I also just subscribed to the Voice Network Inc DID and PSTN service and also agree that their billing is clear, up-front and straightforward. Their customer service is also pretty good, I've had several interactions and their online support guy was the same one at each point, so he had a sense of the issues and we could build from shared knowledge (as opposed to the usual, "what was your problem again and what steps did you take to rectify it?" ground zero tech support some companies provide).

However, I was wondering whether you've had a chance to really evaluate their sound quality? You mentioned in your post that you hadn't yet had the opportunity. I've been trying to use them but there seem to be significant voice delays and echoing. Have you had the same issues? I haven't started to troubleshoot yet (will be playing with this over the holidays, starting with increasing my bandwidth and server upload rates and going from there).

Please share your experiences calling Southeast Asia as well.

Cheers, and thanks for the post --

Cynthia.

NY said...

Good questions. Unfortunately I can't completely answer these questions, but I will give you my experience so far.

First, I abandoned using Asterisk for now and simply run x-lite softphone directly from a pc. Asterisk was choppy and unusable as a connection to Voice Network Inc, but I don't think this was VNI fault as soon as I switched over to using the softphone directly the sound quality instantly became pretty clear. Probably because I was using this machine for Mythtv, bittorrents, VNC virtual sessions, music player, apache server, and NFS server, and Asterisk just couldn't get enough resources to work properly.

Some calls do have a bit of echo, but I attribute that to the crappy USB phone I am using ($12 at my local tigerdirect.ca outlet. ) I do have a decent quality Senhauser headset that I use at work with that IP Phone system, so next time I notice any echo I will switch over to the headset and see if that clears things up.

My wife makes all the calls to South East Asian, and every time I ask her about the quality she says it is fine, but she is used to using those "phone card" services, and that quality can be quite rough at times, so all I can say at this point is that it is far better than a "phone card" service.

FYI: My Internet connection is DSL and runs at around 3-4MB down and 500-700K up. Sometimes if there is heavy torrent usage, it can cause a bit of stuttering, but overall my only issue so far has been some echo, and nothing too serious, and since it is always on the other side, that tends to put the fault on my cheap USB phone.

My only other complaint is a firewall issue, where for some reason I can't seem to forward all the proper TCP and UDP ports with the router I am using, so I have to make the PC I am using with the softphone a "DMZ" host (ie. technically it means that PC is virtually sitting outside of the firewall and is somewhat exposed, but that's not a big deal as I have it well protected and closed down with nothing important on it.) I will eventually get around to putting a sniffer on this and see what is not being forwarded, but since it's working, and if I want to run the VoIP on another computer, I simply go into the router and make it the DMZed computer for the duration of the call, so I am in no real hurry to get it working perfectly ... but I will eventually get around to it.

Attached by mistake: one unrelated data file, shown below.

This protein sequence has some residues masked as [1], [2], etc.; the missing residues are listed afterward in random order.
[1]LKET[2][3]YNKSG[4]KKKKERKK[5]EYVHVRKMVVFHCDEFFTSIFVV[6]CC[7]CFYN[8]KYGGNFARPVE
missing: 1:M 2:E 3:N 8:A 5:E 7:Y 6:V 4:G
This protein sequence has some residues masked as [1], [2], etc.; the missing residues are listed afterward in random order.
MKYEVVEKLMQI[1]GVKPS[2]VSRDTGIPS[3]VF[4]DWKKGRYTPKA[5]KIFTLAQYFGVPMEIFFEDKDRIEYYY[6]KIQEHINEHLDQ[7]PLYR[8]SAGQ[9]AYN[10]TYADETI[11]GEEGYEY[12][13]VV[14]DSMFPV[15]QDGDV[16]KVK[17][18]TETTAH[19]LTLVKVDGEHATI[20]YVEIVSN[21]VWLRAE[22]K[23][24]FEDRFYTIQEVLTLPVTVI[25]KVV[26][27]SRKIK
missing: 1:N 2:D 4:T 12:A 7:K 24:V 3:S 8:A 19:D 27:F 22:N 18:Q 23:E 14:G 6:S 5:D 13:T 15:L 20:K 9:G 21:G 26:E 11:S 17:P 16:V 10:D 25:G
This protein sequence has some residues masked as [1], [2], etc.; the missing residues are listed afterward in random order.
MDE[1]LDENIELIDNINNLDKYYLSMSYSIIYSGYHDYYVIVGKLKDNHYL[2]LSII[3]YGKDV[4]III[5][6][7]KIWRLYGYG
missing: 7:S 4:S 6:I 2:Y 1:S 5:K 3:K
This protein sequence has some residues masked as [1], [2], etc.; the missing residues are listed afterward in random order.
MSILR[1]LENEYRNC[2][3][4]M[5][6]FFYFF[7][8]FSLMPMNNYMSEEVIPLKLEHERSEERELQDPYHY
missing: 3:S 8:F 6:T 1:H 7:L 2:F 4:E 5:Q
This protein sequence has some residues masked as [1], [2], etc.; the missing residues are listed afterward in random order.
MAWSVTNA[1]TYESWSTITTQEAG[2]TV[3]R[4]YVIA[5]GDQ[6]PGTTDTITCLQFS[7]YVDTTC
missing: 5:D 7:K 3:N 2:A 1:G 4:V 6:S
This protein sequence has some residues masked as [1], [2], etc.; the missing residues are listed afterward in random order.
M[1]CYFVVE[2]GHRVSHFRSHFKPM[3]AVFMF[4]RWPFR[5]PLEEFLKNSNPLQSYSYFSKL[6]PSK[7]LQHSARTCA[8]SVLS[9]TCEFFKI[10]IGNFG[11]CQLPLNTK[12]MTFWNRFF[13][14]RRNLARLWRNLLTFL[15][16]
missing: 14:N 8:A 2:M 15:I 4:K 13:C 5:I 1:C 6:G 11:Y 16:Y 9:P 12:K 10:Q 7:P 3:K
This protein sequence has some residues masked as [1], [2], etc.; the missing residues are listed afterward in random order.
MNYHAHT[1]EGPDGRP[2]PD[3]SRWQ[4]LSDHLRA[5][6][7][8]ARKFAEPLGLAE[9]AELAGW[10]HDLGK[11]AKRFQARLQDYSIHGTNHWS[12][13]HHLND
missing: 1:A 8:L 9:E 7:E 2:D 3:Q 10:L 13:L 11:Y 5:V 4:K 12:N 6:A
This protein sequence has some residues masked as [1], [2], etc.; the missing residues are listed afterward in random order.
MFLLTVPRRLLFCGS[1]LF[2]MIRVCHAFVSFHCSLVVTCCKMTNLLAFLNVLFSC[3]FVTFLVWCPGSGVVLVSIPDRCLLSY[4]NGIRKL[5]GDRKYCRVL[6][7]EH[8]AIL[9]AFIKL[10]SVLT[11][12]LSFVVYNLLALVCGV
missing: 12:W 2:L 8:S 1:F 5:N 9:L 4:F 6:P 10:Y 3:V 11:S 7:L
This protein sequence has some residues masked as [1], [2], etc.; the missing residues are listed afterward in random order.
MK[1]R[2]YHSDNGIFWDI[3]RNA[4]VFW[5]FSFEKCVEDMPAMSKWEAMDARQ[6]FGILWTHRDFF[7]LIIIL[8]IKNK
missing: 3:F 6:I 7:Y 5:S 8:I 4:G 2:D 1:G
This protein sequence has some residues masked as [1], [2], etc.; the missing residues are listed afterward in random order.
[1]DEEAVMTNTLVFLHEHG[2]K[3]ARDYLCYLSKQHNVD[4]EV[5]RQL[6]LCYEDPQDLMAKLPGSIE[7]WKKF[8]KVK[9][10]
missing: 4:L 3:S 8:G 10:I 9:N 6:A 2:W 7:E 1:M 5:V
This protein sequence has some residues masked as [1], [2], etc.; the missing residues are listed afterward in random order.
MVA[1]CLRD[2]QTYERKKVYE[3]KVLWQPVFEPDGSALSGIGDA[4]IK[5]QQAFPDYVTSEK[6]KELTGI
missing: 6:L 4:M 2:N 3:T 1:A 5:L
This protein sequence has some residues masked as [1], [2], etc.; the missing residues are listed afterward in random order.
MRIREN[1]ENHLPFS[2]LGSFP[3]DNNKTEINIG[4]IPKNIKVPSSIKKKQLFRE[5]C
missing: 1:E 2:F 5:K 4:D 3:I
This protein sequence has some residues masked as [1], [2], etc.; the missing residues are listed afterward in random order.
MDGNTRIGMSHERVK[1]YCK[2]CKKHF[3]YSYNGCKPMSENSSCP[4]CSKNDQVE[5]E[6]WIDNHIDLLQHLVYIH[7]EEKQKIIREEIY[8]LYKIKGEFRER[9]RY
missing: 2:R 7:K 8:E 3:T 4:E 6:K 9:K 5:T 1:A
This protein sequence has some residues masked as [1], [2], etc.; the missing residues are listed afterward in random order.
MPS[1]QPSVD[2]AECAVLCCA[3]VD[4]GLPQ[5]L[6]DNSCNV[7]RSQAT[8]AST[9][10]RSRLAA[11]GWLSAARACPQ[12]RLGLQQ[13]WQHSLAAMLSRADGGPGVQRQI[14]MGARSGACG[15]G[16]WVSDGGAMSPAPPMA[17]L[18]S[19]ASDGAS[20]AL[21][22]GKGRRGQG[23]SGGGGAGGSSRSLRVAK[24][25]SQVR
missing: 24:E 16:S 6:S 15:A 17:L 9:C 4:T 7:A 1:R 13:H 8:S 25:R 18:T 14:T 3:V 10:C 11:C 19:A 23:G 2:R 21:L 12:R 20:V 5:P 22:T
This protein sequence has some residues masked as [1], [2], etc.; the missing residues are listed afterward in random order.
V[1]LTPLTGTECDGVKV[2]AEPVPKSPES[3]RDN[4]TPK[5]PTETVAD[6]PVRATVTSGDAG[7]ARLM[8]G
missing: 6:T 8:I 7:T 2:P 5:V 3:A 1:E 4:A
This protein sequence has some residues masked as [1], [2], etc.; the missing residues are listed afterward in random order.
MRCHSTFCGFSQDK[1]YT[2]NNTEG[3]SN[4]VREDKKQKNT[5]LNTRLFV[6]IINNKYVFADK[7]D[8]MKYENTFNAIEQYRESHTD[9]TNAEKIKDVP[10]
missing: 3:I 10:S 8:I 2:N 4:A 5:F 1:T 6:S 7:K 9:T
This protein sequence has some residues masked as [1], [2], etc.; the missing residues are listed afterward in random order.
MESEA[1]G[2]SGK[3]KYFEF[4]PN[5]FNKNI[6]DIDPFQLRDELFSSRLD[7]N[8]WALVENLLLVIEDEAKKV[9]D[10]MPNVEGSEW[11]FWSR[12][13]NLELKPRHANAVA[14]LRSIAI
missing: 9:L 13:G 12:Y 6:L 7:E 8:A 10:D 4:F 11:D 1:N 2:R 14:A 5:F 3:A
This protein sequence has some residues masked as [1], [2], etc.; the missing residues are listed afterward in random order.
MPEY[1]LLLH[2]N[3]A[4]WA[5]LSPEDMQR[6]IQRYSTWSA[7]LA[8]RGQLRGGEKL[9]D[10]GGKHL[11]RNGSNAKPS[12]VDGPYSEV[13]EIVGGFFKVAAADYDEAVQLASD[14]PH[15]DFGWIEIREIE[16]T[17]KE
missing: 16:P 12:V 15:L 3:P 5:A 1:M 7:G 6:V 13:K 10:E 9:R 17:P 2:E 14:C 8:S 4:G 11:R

Cynthia said...

Hi again,

Thanks for the post -- I now ditched Vonage entirely, have upgraded my internet connection (7MB down, 512kb up) and am very happy with Voice Network's call quality. I'm sorry that Asterisk didn't do what you wanted on your linux box -- I just installed it over the holidays and am excited at the prospect of using my old desktop as my new linux server for many different reasons. I was looking forward to seeing what Asterisk had to offer. I probably will still tinker with it anyway just for curiosity's sake.

I am having an issue getting X-lite to work on my Linux box though -- I'm sure this is a configuration issue; X-Lite on Linux is not the same as windows. Have you installed X-Lite on your Linux box as well? Would you mind if I went through some configuration questions with you? I tried contacting Voice Network but unfortunately have not received a reply... Perhaps my previous good tech support experience was a fluke rather than the standard operating procedure --? Hope not.

Cheers,

Cynthia.

NY said...

Sure ask away ...as you may have noticed I'm a bit slow getting back to comments (I only visit here a couple of times a week) but I'll try to visit a bit more often in the next few days.

Anonymous said...

Actually, I gave up on configuring X-lite on my Linux box and went with Ekiga instead, which seems to work just fine.

Now my next project is trying to figure out what I should do with an old Motorola VT2442 VoIP router previously locked to Vonage. I've been trying and trying to make it work with VoiceNetwork, to no avail. (See my post here: http://www.dslreports.com/forum/r19888331-Re-Unlocked-Vonage-Moto-VT2442-SIP-configuration-instructions)

Your advice would be very much welcome!

Cynthia.

NY said...

Update: I was having a very occasional problem with my VoIP in that every once in a while while making out going calls the outgoing voice would be blocked.

I recently went online to my router manufacturer site to check into an unrelated issue and discovered that there was a new bin for my router, which included a fix for some VoIP problems (Netgear WPN824v2)

I downloaded and installed, and so far I've had no further problems.